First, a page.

Dromm’s Bills to Protect Homeowners Pass
City Councilmember and Finance Chair Daniel Dromm’s (D-Jackson Heights, Elmhurst) bills that will help city property owners keep their homes during these unprecedented times, Intros 2039-A and 1225-A, passed in the New York City Council on Wednesday.
Intro 2039-A would retroactively extend the filing deadline for an initial or a renewal application from March 16, 2020 to July 15, 2020 for various real property tax exemption/abatement programs that were due in calendar year 2020.
“The COVID-19 pandemic hit New York City like a bolt of lightening in late March of this year,” he said. “Mid-March was one of the most frightening periods of this city’s history as we were awaiting the approaching storm, and contending with a virus that almost completely unknown to us. Amidst the fear and confusion of the early days of the COVID-19 pandemic, many homeowners missed these program deadlines. This is an understandable oversight–but it is one that could have had dire consequences for the many working families who rely on these exemptions and abatements to keep afloat financially. This retroactive extension will keep homeownership affordable for many people with lower incomes.”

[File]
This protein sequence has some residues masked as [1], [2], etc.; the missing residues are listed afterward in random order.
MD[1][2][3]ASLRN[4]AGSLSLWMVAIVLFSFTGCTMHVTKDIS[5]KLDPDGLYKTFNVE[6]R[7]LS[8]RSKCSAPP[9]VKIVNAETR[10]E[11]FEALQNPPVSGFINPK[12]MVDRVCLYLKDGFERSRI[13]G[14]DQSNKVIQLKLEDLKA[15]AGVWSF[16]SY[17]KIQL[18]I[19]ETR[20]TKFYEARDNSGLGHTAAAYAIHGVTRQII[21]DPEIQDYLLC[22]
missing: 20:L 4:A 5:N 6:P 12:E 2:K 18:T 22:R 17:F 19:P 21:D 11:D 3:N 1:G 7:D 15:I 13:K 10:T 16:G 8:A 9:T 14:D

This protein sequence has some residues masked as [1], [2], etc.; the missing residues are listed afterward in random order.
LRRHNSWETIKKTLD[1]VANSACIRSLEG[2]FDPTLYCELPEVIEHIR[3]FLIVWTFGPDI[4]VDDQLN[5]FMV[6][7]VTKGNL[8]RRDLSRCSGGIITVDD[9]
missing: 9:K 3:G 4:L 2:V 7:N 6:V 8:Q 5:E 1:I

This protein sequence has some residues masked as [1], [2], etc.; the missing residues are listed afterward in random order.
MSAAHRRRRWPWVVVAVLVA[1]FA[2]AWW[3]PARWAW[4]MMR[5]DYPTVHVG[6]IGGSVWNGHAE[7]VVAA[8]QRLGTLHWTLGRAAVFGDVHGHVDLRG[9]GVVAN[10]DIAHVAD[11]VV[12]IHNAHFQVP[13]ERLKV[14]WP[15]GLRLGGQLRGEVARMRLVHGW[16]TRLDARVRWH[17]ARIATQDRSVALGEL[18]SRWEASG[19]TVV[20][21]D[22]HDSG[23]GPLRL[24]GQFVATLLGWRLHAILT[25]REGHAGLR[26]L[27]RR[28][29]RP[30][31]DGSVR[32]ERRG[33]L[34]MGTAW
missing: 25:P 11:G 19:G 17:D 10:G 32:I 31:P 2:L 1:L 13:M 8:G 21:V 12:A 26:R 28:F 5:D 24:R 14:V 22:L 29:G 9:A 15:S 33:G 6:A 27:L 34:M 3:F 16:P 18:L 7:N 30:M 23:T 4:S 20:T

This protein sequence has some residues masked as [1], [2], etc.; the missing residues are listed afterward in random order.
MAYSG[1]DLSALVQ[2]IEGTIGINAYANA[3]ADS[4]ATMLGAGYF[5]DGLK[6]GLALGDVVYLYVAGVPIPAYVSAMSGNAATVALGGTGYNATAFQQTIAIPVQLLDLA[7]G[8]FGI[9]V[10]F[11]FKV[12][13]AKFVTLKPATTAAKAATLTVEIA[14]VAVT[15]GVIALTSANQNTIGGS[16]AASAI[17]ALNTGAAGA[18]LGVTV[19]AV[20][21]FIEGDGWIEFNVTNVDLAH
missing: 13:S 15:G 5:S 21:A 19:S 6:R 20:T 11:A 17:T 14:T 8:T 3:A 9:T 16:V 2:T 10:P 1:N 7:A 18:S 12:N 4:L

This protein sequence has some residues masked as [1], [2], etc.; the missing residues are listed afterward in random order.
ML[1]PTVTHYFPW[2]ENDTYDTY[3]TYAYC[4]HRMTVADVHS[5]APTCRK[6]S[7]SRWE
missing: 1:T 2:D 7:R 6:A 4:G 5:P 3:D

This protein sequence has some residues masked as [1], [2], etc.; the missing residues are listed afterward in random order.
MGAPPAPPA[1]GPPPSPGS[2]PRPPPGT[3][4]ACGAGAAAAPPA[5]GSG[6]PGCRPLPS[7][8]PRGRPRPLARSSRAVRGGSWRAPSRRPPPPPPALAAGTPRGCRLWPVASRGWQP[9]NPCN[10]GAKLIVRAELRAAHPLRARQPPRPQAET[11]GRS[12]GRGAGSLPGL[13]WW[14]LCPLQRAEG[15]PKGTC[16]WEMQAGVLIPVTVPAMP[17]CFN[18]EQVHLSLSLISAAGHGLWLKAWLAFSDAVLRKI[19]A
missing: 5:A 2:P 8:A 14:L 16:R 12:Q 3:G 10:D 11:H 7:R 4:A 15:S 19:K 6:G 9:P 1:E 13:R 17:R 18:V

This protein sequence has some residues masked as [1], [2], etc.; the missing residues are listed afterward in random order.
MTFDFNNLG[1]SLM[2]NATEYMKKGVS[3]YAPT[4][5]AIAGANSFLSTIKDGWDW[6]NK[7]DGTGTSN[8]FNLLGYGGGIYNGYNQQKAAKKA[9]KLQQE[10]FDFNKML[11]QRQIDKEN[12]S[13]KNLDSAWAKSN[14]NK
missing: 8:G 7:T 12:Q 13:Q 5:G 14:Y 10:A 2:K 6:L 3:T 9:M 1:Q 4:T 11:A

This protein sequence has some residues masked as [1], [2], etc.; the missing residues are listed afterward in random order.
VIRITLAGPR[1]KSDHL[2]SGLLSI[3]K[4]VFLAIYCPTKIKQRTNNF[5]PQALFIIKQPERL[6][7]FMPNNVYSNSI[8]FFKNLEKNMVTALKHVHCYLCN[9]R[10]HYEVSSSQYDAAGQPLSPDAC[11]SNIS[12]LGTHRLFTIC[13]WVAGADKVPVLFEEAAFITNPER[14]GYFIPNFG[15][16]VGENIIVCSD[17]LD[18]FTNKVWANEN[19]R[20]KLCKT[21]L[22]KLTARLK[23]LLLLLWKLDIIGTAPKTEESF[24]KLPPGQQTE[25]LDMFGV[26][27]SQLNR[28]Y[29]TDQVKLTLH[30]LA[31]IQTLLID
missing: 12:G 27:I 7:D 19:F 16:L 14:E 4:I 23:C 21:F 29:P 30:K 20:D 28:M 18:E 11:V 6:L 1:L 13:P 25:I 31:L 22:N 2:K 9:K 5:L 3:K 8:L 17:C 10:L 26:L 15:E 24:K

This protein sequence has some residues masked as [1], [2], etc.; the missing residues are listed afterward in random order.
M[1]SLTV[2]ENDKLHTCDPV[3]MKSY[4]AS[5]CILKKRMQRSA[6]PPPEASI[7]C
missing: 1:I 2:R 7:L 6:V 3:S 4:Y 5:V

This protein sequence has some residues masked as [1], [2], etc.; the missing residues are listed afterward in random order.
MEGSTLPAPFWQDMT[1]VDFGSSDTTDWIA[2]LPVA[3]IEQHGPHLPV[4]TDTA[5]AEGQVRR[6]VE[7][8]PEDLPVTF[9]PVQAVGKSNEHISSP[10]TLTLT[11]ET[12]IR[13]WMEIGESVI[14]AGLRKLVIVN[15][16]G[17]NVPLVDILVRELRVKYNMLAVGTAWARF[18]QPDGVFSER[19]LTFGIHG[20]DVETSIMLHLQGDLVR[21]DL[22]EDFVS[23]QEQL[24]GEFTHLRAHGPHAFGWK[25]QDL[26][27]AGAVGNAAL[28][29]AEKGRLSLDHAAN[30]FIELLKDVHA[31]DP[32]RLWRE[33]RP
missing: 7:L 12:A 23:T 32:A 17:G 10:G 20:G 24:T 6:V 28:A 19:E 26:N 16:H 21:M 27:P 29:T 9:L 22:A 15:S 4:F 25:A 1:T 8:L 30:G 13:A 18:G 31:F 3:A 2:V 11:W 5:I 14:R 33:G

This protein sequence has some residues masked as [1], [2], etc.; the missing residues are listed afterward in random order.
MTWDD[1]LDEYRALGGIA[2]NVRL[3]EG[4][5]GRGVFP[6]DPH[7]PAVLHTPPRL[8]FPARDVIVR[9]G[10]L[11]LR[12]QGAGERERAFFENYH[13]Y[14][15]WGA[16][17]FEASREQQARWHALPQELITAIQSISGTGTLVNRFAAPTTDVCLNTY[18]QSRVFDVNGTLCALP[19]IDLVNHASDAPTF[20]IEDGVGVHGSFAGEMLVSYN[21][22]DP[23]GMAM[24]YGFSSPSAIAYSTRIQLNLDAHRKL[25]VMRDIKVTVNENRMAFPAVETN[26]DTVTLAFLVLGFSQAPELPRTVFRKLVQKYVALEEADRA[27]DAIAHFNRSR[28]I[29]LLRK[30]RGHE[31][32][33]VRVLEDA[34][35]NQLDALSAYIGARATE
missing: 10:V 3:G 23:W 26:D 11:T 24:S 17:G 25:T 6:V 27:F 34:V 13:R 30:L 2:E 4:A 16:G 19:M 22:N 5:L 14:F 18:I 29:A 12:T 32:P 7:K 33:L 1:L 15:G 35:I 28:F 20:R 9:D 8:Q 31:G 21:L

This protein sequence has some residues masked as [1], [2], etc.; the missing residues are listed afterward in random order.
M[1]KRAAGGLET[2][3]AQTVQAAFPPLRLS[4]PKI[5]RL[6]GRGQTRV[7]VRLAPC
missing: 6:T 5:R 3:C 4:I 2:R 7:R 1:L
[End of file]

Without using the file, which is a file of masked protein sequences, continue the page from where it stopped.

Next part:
Intro 1225-A would require the Finance Department to make best efforts to collect the name, telephone number, and email address of every owner of real property in the city, or of an equivalent representative, and to maintain such information in a database used for purposes of administering property taxes.
“As a councilmember, I find it extremely frustrating that the New York City Department of Finance asks us to reach out to our constituents about critical issues like the lien sale or renewing property tax exemptions without providing phone numbers or email addresses. Right now, all my office can do is send another snail mail letter. In many instances, we can save low income and middle class homeowners from the terrible experience of having a lien placed on their property simply by notifying them in a timely manner,” Dromm said. “We are in the middle of a pandemic and housing insecurity is on the rise. As elected officials, we must do everything in our power to help homeowners during these extremely challenging time. This common-sense effort does just that.”